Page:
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Badin Hall to host Conscious Christmas handicrafts sale

| Friday, December 2, 2016

As the Christmas season arrives on campus, so comes Conscious Christmas — a Badin Hall signature event and annual fair trade sale to support Badin Hall’s charity, the HOPE Initiative. The eighth annual Conscious Christmas sale will take place Friday from noon to 6 p.m. in Badin Hall., and will feature handcrafted items from Nepalese artisans and Notre Dame art and design students.

Sophomore Kathleen Ryan, the head commissioner for Badin’s HOPE commission, said she appreciates the opportunity to get the rest of the Notre Dame community involved with the HOPE Initiative, a volunteer organization devoted to improving the education of the poorest children in rural Nepal.

“I was really drawn to the idea of using our dorm community for the benefit of people in the greater international community,” Ryan said in an email. “I think the HOPE Initiative is an amazing organization, and it’s really special to work closely with Ann-Marie Conrado, who is the founder of HOPE, as well as our hall fellow.”

Conrado, an assistant professor of industrial design, said she loves to see Badin Hall have such a large hand in supporting her and her husband’s charity.

“It’s a small organization,” she said. “So that also allows Badin to play a large role in the work that it does and to be really connected to it at the grassroots level. … I’m proud to say that Badin is the number one donor, by far.”

In addition to the residents of Badin Hall who are in charge of organizing, publicizing and working at Conscious Christmas, Conrado said some Notre Dame art students also participate by designing items to sell at the event.

“I actually bring art and design students to Nepal every summer for ten weeks,” she said. “They actually design handicrafts. … A portion of our products that are on sale are actually designed by Notre Dame students.”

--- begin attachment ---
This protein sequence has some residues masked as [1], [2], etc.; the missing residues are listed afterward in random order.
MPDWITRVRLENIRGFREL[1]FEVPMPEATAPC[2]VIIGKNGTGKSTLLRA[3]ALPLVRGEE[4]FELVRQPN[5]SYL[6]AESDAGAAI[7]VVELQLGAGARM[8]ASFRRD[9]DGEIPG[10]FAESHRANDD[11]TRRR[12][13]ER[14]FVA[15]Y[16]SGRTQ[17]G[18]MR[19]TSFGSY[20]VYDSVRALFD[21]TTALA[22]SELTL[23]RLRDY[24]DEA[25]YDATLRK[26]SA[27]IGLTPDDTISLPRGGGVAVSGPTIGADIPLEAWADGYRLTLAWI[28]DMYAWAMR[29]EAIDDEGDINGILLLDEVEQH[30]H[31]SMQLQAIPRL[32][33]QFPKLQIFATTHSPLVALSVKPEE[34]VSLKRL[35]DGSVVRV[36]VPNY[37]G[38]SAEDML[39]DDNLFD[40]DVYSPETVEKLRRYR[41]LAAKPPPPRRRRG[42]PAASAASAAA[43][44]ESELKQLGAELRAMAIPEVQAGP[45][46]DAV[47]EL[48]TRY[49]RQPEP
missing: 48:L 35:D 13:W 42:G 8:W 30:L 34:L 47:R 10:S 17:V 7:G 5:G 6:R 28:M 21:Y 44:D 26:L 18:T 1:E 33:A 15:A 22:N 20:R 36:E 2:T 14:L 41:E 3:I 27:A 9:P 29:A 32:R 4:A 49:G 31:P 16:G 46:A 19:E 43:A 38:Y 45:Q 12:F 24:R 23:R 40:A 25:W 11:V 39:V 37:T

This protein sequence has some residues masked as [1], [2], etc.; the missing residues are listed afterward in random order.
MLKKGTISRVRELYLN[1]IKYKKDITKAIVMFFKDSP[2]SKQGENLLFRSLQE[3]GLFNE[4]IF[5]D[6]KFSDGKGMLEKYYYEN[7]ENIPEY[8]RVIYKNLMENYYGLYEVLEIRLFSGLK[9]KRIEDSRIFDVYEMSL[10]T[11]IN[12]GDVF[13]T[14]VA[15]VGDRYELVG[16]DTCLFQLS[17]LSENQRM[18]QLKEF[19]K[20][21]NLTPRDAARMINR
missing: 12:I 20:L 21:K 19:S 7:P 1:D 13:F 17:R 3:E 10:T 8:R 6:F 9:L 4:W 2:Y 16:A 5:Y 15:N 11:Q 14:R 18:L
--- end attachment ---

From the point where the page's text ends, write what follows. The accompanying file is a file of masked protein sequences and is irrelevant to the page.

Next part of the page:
One student who will have several items of work featured in the Conscious Christmas sale is painting graduate student Laura Lemna, who traveled to Nepal with Conrado last summer to work as an intern with artists at the Association for Craft Producers.

“It’s different from a lot of the other work that I make,” Lemna said. “I’m a painter, so I’m used to making singular objects. So making designs that are mass-produced is pretty exciting and something that I’ve never done before. Knowing and caring about the people at that company, it’s really cool to know that they enjoy what we made together and that it’s finding some success for them.”

Ryan said these original designs by students and artists in Nepal only add to the success of the event.

“What’s special about Conscious Christmas is these items aren’t your typical Christmas gifts,” she said. “So the excitement of finding that perfect present for someone is even more unique.”

Not only does Conscious Christmas serve as an opportunity for community members to shop for Christmas gifts, but it also exposes students to fair trade, Conrado said.

“What Badin does is opens up fair trade, consciously and ethically sourced products to the Notre Dame community and gives them a venue to shop in a way that does double the duty,” she said. “Because one, it’s purchased fair trade or from small cooperatives … but then all proceeds go back to charitable efforts there. So it’s like you’re doing double the difference. There’s not a profit motive there.”

Ryan said she and the other commissioners for the event are hoping to break the record of more than $11,000 raised at last year’s event.

“We’ve topped the amount made the previous year every [year] since Conscious Christmas started, and I wouldn’t want to stop that trend now,” she said.

More important than the dollar amount to Conrado, however, is witnessing the passion Badin Hall residents have for the event.

“I am thrilled with how the women of Badin take this on and come to learn so much about fair trade, come to learn about ethical sourcing and come to understand that they can make an impact,” she said. “Every generation that’s involved with this — from the ones who will sign up just on the day to man it … to the ones who just keep continually running credit cards all day long — they’re giving of themselves for a greater cause.”

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About Courtney Becker

Courtney is a senior from New York City majoring in film, television and theater with a minor in journalism, who recently wrapped up her year as Editor-in-Chief. She is a former resident of Pasquerilla West Hall and a die-hard Pittsburgh Steelers fan.

Contact Courtney